Fleeing the Father (Jonah, Part 3)

Written by Julie

On February 19, 2022

Verse three of Jonah 1 says that Jonah fled to Tarshish from the presence of God.

It sounds silly to us, because duh, Jonah, you can’t get away from God. His presence is all over the earth; you can’t hide from Him.

But the study book and my pastor brought it out a different way.

Jonah’s attempt to escape God’s presence may seem foolish, but the reality is that every single one of us falls into the same pattern. The ways we run might not be so obvious, but we certainly run. We nurture hidden sin in our lives and attempt to hide from God’s gaze by filling our days with church attendance or religious activity. We flee the call to love our neighbors and enemies by avoiding those who are difficult to love or demonizing them as an excuse to withhold compassion. We struggle with doubt, pain, or bitterness and avoid opening God’s Word because we are afraid of what we might find there. …

Joanna Kimbrel, “Running from God,” Mercy in the Storm: a study on the book of Jonah

My pastor said it’s not so much fleeing God’s presence as it is fleeing the reminders, the conscience pricks, the God-following people, etc.

It’s staying away from reading the Word of God. It’s avoiding church and youth-group gatherings. It’s going to church but not connecting, not listening with an open heart, not being honest. It’s refusing to get rid of the things we know are holding us back, dragging us down, killing us spiritually (and perhaps physically). It’s surrounding ourselves (in real life and on social media) with people who think the same way or at least people who remain quiet and hesitate to stir up the water/step on our toes. If we are around people who boldly follow God, will challenge our sin/apathy, etc., we attempt to avoid any sensitive topics and leave as soon as possible.


Was Jonah trying to literally escape God’s presence; did he really believe that God was limited in where He could go? Or was he trying to get farther away from Nineveh, from people who might ask if there was a message from the Lord, from any reminders of who he was called to be and what he was supposed to do?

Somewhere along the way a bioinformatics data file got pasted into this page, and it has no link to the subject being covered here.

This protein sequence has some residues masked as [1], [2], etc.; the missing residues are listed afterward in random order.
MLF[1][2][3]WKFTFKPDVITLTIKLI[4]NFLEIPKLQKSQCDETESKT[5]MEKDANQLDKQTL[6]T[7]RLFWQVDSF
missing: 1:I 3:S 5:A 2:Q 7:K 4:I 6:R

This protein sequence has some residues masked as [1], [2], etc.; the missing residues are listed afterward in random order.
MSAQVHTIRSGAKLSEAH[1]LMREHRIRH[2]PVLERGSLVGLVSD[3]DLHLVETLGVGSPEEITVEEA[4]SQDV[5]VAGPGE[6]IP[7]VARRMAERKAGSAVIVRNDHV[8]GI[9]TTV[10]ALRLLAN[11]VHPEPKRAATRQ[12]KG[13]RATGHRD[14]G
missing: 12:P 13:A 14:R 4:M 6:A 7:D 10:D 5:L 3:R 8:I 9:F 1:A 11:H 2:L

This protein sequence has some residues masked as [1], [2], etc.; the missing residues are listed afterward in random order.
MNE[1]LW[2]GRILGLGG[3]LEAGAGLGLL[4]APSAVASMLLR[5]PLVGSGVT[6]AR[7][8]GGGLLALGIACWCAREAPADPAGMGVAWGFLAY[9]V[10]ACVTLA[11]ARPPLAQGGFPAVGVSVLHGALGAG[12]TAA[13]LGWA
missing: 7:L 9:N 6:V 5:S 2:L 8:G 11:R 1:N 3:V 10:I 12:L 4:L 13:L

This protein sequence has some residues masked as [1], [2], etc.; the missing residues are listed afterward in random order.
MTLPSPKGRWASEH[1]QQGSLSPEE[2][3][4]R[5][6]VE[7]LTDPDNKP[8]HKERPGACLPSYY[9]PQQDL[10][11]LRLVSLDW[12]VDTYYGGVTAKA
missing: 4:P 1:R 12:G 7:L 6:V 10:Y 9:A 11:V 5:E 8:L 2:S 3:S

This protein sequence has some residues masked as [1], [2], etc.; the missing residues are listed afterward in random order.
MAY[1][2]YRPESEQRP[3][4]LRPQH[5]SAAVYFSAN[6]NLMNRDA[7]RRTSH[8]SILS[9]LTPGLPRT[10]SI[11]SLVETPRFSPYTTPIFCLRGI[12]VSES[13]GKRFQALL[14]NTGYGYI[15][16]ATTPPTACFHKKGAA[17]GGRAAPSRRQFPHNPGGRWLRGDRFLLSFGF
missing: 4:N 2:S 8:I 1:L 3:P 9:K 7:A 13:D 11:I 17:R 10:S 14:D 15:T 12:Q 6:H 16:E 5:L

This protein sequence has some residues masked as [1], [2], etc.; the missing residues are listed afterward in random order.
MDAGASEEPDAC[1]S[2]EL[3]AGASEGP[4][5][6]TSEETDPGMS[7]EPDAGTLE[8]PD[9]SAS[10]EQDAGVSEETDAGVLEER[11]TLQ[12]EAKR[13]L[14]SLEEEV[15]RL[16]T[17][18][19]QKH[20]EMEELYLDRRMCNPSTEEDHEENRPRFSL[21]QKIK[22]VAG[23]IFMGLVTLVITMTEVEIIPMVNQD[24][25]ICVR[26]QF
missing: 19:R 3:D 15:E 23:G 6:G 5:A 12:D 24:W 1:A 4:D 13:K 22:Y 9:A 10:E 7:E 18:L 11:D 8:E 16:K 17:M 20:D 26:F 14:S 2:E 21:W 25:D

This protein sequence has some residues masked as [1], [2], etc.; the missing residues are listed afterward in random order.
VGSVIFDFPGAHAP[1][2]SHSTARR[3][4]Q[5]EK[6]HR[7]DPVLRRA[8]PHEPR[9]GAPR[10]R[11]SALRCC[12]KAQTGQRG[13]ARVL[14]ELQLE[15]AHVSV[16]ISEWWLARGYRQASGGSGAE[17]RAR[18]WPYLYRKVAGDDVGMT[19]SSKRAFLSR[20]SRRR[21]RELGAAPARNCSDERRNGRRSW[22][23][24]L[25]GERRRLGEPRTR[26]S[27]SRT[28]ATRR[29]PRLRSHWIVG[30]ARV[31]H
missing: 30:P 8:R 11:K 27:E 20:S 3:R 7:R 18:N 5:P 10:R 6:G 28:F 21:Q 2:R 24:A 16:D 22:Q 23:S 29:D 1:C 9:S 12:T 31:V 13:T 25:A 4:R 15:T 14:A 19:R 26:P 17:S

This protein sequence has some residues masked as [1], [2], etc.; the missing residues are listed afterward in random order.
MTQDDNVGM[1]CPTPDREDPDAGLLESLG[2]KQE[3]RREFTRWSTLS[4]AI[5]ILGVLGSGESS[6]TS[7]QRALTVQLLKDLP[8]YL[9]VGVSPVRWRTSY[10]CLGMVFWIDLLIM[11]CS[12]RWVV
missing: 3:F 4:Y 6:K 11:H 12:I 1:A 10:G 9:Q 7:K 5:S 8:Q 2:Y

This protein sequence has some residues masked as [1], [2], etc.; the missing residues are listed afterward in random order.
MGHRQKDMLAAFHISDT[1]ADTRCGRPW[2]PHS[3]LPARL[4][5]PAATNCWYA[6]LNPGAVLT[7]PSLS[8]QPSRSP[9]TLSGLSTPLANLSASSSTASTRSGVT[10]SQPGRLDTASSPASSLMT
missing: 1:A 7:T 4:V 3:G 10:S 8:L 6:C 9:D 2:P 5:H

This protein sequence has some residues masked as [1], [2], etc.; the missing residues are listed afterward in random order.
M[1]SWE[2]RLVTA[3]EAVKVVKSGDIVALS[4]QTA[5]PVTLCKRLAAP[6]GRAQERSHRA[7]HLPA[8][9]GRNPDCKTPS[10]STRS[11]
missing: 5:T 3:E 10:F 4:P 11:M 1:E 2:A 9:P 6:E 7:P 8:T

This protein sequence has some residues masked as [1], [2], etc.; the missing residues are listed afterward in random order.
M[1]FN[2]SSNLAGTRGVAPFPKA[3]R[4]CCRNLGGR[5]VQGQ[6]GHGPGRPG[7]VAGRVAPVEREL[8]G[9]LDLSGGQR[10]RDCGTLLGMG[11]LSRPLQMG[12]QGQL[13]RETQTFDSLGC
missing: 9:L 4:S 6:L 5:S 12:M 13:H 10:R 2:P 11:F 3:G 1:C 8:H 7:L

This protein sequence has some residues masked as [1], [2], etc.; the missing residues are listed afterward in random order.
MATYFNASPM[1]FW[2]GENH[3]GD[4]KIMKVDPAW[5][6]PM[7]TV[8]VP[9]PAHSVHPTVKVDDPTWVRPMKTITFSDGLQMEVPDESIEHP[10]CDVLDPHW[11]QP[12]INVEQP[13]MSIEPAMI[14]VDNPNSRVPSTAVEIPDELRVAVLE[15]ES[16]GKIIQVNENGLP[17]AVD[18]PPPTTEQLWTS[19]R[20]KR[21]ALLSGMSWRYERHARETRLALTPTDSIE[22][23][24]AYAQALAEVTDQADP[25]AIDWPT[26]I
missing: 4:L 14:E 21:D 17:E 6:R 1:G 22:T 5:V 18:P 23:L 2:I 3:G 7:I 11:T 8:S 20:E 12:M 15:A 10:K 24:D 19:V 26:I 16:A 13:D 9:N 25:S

I’m not sure.

The Jewish Study Bible calls Jonah’s prayer “a pastiche of different verses taken from Psalms,” and points out that Jonah is “thereby presented as a person well versed in the language of the Psalms.” Jonah would have known Psalm 139. …

And yet, Jonah seems determined to cling to his vision of “the Lord, the God of heaven, who made the sea and the dry land,” as a localized geographically bound deity who dwells in certain places and is absent from other locations. For Jonah God remains locked up in his “holy temple.” …

Christopher Page, “I Am Jonah #4

Whither shall I go from thy spirit? or whither shall I flee from thy presence?
If I ascend up into heaven, thou art there: if I make my bed in hell, behold, thou art there.
If I take the wings of the morning, and dwell in the uttermost parts of the sea;
Even there shall thy hand lead me, and thy right hand shall hold me.

Psalm 139:7-10 (KJV)

Then I said, I am cast out of thy sight; yet I will look again toward thy holy temple.
When my soul fainted within me I remembered the Lord:
and my prayer came in unto thee, into thine holy temple.

Jonah 2:4, 7 (KJV)

It makes me think of the distance between the head and the heart: you can know something without knowing it–intellectual knowledge versus personal experience. Perhaps Jonah knew Psalm 139, but it wasn’t real to him. Maybe he really did think he could hide from God.


… Thankfully for Jonah, God pursues His children, even when they turn their backs on Him. Jonah’s story could easily end in death, but God chooses to show him mercy. 

Joanna Kimbrel, “Running from God,” Mercy in the Storm: a study on the book of Jonah

Maybe you’ve run in the past, however that may look.

Maybe you’re still running.

Just know that God still loves you. He still wants you. He will take you back as soon as you turn to Him.

Even in the midst of your running, your rebellion, your regret–there is mercy. Grace. Love. Forgiveness.

Will you keep running from Him? Or will you start running toward Him?

His love is holding on to you
Even when you’re running

Even When You’re Running,” sung by Casting Crowns


Hi, I'm Julie, a 18-year-old lover of books, music, and Jesus. I'm a senior in high school (Abeka Academy) and have been blogging for three years. I also co-publish a digital magazine called Priceless geared toward teen girls. My desire is to use my words to glorify my Saviour and to encourage you in your walk with God. I'd love to hear from you!

You May Also Like…

Good God and Good Gifts

Good God and Good Gifts

His goodness sweeps over me like a tidal wave and I am drowned, I am overwhelmed, I am washed new and clean, I am refilled. I am dying and resurrecting.

Spring Is Coming

Spring Is Coming

We spoke in Sunday school of Job, of how he knew that his Redeemer lived and would come and would reign and would make all things new and right.

Christmas, Storms, and No Fear

Christmas, Storms, and No Fear

Life is full of so many different storms.
But because of God–because of Christ’s coming–we don’t have to fear.

Notify of

This site uses Akismet to reduce spam. Learn how your comment data is processed.

Inline Feedbacks
View all comments
2 years ago

So cool about how God pursued us, even when we run!! I appreciated the message!!♥️♥️♥️♥️